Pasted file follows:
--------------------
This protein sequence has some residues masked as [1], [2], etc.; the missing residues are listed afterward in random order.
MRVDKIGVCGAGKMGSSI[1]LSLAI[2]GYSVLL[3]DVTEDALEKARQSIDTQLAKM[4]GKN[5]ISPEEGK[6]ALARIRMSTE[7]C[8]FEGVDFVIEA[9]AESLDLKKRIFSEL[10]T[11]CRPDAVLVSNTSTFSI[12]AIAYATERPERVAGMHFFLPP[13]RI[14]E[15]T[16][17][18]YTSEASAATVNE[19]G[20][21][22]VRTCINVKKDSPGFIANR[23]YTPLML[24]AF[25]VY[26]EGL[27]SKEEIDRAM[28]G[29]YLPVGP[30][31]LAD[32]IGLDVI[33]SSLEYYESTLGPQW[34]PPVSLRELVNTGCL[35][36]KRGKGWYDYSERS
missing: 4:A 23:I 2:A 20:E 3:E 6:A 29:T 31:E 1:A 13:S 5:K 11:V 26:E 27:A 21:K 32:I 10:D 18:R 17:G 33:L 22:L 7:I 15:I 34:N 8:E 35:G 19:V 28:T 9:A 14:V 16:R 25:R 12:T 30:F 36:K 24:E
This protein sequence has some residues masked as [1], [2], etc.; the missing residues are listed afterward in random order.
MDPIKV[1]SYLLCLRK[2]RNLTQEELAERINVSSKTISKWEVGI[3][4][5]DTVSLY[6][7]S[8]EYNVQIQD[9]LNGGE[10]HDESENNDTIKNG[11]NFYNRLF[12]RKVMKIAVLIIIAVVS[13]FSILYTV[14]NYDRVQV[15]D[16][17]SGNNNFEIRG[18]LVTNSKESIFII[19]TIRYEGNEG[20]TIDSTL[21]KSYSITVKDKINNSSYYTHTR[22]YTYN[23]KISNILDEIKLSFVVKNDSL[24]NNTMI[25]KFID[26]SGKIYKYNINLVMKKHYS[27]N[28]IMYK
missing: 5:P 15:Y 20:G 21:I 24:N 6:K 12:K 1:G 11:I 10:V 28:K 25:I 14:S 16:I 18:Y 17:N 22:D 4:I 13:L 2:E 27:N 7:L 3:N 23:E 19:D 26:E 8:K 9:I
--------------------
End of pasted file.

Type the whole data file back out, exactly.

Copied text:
This protein sequence has some residues masked as [1], [2], etc.; the missing residues are listed afterward in random order.
MRVDKIGVCGAGKMGSSI[1]LSLAI[2]GYSVLL[3]DVTEDALEKARQSIDTQLAKM[4]GKN[5]ISPEEGK[6]ALARIRMSTE[7]C[8]FEGVDFVIEA[9]AESLDLKKRIFSEL[10]T[11]CRPDAVLVSNTSTFSI[12]AIAYATERPERVAGMHFFLPP[13]RI[14]E[15]T[16][17][18]YTSEASAATVNE[19]G[20][21][22]VRTCINVKKDSPGFIANR[23]YTPLML[24]AF[25]VY[26]EGL[27]SKEEIDRAM[28]G[29]YLPVGP[30][31]LAD[32]IGLDVI[33]SSLEYYESTLGPQW[34]PPVSLRELVNTGCL[35][36]KRGKGWYDYSERS
missing: 4:A 23:I 2:A 20:E 3:E 6:A 29:T 31:E 1:A 13:S 5:K 11:V 26:E 27:A 21:K 32:I 10:D 18:R 17:G 33:L 22:L 7:I 15:I 34:N 8:E 35:G 19:V 28:T 9:A 14:V 16:R 25:R 12:T 30:F 36:K 24:E
This protein sequence has some residues masked as [1], [2], etc.; the missing residues are listed afterward in random order.
MDPIKV[1]SYLLCLRK[2]RNLTQEELAERINVSSKTISKWEVGI[3][4][5]DTVSLY[6][7]S[8]EYNVQIQD[9]LNGGE[10]HDESENNDTIKNG[11]NFYNRLF[12]RKVMKIAVLIIIAVVS[13]FSILYTV[14]NYDRVQV[15]D[16][17]SGNNNFEIRG[18]LVTNSKESIFII[19]TIRYEGNEG[20]TIDSTL[21]KSYSITVKDKINNSSYYTHTR[22]YTYN[23]KISNILDEIKLSFVVKNDSL[24]NNTMI[25]KFID[26]SGKIYKYNINLVMKKHYS[27]N[28]IMYK
missing: 5:P 15:Y 20:G 21:I 24:N 6:K 12:K 1:G 11:I 10:V 28:K 25:I 14:S 16:I 18:Y 17:N 22:D 4:I 13:L 2:E 27:N 7:L 3:N 23:E 19:D 26:E 8:K 9:I